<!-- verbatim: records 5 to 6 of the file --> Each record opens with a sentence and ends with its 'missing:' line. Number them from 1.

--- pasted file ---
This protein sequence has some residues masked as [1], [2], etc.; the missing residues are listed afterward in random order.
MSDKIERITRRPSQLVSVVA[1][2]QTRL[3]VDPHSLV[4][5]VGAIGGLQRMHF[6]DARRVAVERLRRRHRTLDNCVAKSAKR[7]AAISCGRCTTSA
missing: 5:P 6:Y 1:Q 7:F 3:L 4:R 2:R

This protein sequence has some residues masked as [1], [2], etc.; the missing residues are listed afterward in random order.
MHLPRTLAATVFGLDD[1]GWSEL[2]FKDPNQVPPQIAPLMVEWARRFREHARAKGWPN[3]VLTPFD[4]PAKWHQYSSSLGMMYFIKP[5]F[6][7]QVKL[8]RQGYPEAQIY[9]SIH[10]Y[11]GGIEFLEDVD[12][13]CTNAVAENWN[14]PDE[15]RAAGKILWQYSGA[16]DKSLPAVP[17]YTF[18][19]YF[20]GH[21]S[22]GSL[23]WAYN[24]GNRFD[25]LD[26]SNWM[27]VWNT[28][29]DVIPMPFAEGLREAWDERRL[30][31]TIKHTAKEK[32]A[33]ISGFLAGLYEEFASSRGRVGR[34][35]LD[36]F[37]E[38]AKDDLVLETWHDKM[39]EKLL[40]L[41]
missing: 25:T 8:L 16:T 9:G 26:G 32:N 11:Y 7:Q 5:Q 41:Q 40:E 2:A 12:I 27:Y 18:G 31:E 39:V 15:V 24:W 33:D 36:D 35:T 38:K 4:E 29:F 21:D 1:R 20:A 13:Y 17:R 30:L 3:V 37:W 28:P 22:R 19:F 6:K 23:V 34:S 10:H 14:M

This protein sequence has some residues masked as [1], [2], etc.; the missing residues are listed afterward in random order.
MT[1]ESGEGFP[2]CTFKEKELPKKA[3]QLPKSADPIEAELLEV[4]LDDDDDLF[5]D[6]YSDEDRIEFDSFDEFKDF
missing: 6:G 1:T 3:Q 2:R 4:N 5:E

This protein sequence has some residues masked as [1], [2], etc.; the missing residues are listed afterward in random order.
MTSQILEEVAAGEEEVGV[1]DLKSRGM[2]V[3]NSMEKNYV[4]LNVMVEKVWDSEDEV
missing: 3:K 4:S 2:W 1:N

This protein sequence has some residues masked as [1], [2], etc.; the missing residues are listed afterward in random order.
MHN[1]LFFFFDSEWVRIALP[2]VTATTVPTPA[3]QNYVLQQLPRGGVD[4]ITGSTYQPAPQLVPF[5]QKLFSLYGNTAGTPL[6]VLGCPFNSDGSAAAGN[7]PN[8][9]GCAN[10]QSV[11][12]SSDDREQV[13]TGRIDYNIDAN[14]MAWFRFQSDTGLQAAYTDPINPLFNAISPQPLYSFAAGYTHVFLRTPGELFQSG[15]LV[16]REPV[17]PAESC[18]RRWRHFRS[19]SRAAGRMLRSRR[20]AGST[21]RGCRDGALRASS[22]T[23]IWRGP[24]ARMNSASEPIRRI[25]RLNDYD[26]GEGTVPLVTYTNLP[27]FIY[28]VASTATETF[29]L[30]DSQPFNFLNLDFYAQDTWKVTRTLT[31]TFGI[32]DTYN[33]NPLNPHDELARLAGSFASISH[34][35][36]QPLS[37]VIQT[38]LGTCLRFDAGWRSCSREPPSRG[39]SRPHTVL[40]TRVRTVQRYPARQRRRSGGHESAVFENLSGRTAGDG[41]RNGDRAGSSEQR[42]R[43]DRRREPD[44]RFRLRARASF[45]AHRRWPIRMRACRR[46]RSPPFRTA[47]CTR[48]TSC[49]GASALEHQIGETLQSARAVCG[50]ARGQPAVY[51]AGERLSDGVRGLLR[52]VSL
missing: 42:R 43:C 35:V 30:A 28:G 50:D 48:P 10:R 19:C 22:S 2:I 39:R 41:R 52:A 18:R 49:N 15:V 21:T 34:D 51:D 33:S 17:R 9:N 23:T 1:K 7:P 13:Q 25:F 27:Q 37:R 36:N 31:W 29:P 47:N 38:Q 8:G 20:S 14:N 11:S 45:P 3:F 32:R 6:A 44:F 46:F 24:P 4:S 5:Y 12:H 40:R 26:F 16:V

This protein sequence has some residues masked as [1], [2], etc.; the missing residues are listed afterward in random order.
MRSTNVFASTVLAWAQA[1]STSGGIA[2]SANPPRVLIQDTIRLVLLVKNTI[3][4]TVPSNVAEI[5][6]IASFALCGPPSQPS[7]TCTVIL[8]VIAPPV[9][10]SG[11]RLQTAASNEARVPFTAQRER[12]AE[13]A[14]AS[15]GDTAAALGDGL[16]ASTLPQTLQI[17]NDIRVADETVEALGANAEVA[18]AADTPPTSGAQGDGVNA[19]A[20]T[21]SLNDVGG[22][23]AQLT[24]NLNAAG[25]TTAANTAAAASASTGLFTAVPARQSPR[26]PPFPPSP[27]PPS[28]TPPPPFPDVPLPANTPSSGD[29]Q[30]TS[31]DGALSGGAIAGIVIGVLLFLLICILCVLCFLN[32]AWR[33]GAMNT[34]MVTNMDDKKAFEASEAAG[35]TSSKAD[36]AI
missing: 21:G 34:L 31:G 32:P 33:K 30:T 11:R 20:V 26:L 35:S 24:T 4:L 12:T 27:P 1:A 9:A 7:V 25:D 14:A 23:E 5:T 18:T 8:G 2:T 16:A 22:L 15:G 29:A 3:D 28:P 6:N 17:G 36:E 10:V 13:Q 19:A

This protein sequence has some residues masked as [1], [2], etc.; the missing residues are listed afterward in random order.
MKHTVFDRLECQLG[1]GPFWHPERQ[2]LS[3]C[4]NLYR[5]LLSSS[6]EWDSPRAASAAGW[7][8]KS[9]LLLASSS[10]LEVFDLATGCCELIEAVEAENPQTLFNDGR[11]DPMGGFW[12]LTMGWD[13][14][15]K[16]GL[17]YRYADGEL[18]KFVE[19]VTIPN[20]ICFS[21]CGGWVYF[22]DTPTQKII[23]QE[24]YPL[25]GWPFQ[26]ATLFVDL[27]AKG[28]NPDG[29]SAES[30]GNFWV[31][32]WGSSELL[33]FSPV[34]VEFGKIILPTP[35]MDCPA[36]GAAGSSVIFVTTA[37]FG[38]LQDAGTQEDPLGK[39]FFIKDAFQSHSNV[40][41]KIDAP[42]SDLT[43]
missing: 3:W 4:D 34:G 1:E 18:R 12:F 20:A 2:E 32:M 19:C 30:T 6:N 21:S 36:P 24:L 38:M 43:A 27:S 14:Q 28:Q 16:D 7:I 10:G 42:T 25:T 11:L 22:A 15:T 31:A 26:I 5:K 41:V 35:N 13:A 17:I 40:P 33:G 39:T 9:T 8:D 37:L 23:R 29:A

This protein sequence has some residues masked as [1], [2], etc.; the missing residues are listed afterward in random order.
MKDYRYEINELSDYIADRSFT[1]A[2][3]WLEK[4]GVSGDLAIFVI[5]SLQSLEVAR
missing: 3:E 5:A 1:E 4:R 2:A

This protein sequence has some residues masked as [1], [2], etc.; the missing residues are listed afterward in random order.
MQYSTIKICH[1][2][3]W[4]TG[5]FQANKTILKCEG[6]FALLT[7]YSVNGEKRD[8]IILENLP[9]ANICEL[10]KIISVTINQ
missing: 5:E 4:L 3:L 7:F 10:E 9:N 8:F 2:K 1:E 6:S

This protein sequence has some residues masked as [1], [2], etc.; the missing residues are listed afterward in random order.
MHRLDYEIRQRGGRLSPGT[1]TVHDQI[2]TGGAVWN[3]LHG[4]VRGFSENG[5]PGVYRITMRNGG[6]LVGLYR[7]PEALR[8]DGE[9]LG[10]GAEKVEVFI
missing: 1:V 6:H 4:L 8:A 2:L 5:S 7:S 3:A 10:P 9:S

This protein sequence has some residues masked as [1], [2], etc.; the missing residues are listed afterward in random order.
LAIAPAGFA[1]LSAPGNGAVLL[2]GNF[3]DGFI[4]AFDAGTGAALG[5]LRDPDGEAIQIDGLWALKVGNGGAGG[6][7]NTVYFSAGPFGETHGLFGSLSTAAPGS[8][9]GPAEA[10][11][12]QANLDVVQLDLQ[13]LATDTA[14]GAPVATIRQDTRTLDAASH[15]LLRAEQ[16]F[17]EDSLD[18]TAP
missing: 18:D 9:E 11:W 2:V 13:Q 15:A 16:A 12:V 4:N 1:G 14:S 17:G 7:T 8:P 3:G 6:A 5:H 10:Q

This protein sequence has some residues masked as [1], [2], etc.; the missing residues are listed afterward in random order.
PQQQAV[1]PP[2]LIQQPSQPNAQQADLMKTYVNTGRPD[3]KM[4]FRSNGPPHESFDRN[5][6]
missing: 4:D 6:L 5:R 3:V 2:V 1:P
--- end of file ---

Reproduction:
This protein sequence has some residues masked as [1], [2], etc.; the missing residues are listed afterward in random order.
MHN[1]LFFFFDSEWVRIALP[2]VTATTVPTPA[3]QNYVLQQLPRGGVD[4]ITGSTYQPAPQLVPF[5]QKLFSLYGNTAGTPL[6]VLGCPFNSDGSAAAGN[7]PN[8][9]GCAN[10]QSV[11][12]SSDDREQV[13]TGRIDYNIDAN[14]MAWFRFQSDTGLQAAYTDPINPLFNAISPQPLYSFAAGYTHVFLRTPGELFQSG[15]LV[16]REPV[17]PAESC[18]RRWRHFRS[19]SRAAGRMLRSRR[20]AGST[21]RGCRDGALRASS[22]T[23]IWRGP[24]ARMNSASEPIRRI[25]RLNDYD[26]GEGTVPLVTYTNLP[27]FIY[28]VASTATETF[29]L[30]DSQPFNFLNLDFYAQDTWKVTRTLT[31]TFGI[32]DTYN[33]NPLNPHDELARLAGSFASISH[34][35][36]QPLS[37]VIQT[38]LGTCLRFDAGWRSCSREPPSRG[39]SRPHTVL[40]TRVRTVQRYPARQRRRSGGHESAVFENLSGRTAGDG[41]RNGDRAGSSEQR[42]R[43]DRRREPD[44]RFRLRARASF[45]AHRRWPIRMRACRR[46]RSPPFRTA[47]CTR[48]TSC[49]GASALEHQIGETLQSARAVCG[50]ARGQPAVY[51]AGERLSDGVRGLLR[52]VSL
missing: 42:R 43:C 35:V 30:A 28:G 50:D 48:P 10:R 19:C 22:S 2:I 39:R 41:R 52:A 18:R 49:N 15:V 21:T 34:D 51:D 33:S 17:R 9:N 23:T 1:K 7:P 13:Q 25:F 27:Q 37:R 36:N 31:W 29:P 47:N 38:Q 8:G 20:S 14:N 11:S 45:P 3:F 32:R 6:A 44:F 46:F 24:P 4:S 5:Y 12:H 40:R 26:F 16:V

This protein sequence has some residues masked as [1], [2], etc.; the missing residues are listed afterward in random order.
MRSTNVFASTVLAWAQA[1]STSGGIA[2]SANPPRVLIQDTIRLVLLVKNTI[3][4]TVPSNVAEI[5][6]IASFALCGPPSQPS[7]TCTVIL[8]VIAPPV[9][10]SG[11]RLQTAASNEARVPFTAQRER[12]AE[13]A[14]AS[15]GDTAAALGDGL[16]ASTLPQTLQI[17]NDIRVADETVEALGANAEVA[18]AADTPPTSGAQGDGVNA[19]A[20]T[21]SLNDVGG[22][23]AQLT[24]NLNAAG[25]TTAANTAAAASASTGLFTAVPARQSPR[26]PPFPPSP[27]PPS[28]TPPPPFPDVPLPANTPSSGD[29]Q[30]TS[31]DGALSGGAIAGIVIGVLLFLLICILCVLCFLN[32]AWR[33]GAMNT[34]MVTNMDDKKAFEASEAAG[35]TSSKAD[36]AI
missing: 21:G 34:L 31:G 32:P 33:K 30:T 11:R 20:V 26:L 35:S 24:T 4:L 12:T 27:P 1:A 9:A 7:V 25:D 14:A 23:E 5:T 18:T 8:G 2:T 16:A 22:L 15:G 29:A 3:D 28:P 6:N 17:G 36:E 10:V 13:Q 19:A